Furthermore the Gloucester name has undergone another modification. Linguists call it 'dissimilation'. A group of sounds separates itself from others in the same word and takes on a different sound. It most often occurs when words move from one language into another (eg. Latin 'peregrinus' - pelegrinus - pilgrim). Here 'Torentone' became 'Toreltone' then 'Tarlton' and as such is first recorded in 1204 in the person of Maien de Torleton.

The spelling of the surname seems eventually to have settled on Tarlton, of which the most celebrated bearer was Richard Tarlton (?-1588). He was an actor and musician - a 'celebrity' for Tudor audiences. His ability to throw off extempore verses on subjects suggested by his listeners gave rise to the term 'to tarltonise' (c.f to draperise). Evidence is scanty but it can be inferred that his ancestry lay here.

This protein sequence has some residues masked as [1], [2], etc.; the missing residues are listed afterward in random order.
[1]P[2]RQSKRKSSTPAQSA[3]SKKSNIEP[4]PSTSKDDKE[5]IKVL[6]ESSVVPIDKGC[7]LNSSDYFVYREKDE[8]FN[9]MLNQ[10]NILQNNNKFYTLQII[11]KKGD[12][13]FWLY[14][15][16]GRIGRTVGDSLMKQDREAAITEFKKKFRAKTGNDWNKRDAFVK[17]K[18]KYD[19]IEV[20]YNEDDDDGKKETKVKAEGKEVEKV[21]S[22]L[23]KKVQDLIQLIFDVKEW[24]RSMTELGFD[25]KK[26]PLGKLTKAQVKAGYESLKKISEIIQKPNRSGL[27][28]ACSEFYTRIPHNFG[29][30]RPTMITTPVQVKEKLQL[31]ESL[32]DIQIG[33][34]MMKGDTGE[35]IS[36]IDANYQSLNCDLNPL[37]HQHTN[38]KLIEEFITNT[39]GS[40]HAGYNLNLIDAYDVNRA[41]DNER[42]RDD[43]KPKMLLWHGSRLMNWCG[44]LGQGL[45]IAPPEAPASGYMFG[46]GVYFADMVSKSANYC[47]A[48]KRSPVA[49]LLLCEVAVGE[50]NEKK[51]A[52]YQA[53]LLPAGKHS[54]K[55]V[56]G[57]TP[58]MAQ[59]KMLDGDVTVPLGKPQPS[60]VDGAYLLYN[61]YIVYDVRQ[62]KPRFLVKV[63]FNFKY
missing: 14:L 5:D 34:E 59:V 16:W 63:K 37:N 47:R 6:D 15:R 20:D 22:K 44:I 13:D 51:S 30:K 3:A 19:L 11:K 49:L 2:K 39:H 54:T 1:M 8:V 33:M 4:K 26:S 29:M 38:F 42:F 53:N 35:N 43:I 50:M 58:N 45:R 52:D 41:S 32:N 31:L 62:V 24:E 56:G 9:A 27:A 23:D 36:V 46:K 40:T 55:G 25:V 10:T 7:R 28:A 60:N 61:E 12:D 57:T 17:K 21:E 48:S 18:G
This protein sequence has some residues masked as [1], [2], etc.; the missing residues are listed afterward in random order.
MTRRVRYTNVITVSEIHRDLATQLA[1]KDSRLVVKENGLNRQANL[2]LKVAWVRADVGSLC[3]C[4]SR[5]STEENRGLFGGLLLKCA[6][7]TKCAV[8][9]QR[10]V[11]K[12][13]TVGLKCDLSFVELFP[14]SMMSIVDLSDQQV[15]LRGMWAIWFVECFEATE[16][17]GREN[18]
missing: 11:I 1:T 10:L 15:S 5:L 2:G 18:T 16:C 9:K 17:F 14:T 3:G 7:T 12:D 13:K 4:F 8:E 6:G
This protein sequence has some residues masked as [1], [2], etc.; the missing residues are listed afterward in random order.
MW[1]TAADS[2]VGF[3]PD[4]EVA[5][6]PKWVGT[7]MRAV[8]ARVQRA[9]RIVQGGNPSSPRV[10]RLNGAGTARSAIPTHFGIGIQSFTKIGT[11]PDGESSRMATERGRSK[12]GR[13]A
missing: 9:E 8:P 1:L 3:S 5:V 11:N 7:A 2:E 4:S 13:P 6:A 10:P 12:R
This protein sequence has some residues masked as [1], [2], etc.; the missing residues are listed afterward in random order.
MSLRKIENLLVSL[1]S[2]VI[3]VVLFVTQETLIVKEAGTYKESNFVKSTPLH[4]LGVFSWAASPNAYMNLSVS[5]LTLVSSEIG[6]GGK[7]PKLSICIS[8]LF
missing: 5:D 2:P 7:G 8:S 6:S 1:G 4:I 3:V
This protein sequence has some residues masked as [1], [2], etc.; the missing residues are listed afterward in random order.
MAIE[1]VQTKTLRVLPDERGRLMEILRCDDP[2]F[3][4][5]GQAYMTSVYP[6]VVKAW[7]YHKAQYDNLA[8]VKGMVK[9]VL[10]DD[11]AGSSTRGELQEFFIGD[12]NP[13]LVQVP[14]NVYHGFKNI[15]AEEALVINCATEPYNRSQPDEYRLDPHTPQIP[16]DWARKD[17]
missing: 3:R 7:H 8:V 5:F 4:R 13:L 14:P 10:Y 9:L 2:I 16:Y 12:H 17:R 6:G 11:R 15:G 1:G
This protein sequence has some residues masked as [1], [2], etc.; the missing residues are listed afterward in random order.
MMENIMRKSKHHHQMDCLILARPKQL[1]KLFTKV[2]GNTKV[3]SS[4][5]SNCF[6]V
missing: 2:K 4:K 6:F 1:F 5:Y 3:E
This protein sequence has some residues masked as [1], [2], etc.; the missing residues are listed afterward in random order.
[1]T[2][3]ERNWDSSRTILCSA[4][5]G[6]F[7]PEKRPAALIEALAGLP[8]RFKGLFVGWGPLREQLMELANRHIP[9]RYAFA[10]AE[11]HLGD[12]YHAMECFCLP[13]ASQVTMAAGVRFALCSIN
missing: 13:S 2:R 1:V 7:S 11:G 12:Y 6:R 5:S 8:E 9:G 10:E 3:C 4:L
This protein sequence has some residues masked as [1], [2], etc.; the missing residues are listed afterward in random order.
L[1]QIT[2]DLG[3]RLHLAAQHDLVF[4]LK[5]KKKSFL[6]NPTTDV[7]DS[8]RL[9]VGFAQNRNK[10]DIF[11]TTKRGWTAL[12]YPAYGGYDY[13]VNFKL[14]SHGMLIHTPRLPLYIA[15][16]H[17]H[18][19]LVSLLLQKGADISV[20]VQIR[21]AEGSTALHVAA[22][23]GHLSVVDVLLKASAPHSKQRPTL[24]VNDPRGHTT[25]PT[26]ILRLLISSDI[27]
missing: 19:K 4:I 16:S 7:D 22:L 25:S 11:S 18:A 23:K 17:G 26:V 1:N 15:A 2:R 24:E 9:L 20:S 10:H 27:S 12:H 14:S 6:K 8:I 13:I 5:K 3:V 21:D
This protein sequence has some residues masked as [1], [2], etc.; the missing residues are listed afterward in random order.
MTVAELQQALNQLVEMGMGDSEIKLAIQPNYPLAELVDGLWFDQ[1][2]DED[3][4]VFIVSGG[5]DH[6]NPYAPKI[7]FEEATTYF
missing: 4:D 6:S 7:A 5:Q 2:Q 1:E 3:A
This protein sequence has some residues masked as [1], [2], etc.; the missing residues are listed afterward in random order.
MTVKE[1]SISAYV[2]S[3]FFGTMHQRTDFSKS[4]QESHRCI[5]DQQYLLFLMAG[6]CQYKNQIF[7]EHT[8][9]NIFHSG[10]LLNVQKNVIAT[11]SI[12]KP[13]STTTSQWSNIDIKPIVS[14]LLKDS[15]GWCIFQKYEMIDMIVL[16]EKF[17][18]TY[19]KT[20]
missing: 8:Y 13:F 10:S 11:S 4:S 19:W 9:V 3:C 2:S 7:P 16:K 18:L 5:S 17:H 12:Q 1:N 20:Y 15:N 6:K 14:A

The alternative spelling, 'Tarleton' relates to a place in Lancashire. It is close to the Preston-Southport highway (A568). It means 'the settlement of Thorald'. This was a personal name. It is Scandinavian, where the influence of the invaders is still apparent in the region. It may be interpreted as 'He who derives his strength from Thor'. Who this particular chieftain was is no longer certain, but his name appears elsewhere as in the adjacent 'Tarlsclough'.

The area is very marshy, for which the local dialect word is 'moss'. It frequently appears in place-names, including 'Tarleton Moss'. This suggests that the original site of the '-ton' could have been chosen because it was on a portion of firm ground amidst the marshes, providing a place of refuge from attack.

Gilbert de Tarleton is the first mention of the name in the Tax Records for 1332. The family of Tarleton is well-known in the area. One branch from Liverpool was granted a settlement in Ireland during the reign of James I and their descendants are still to be traced, particularly in Offaly.

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From "The Peak Advertiser", 14th July 2003.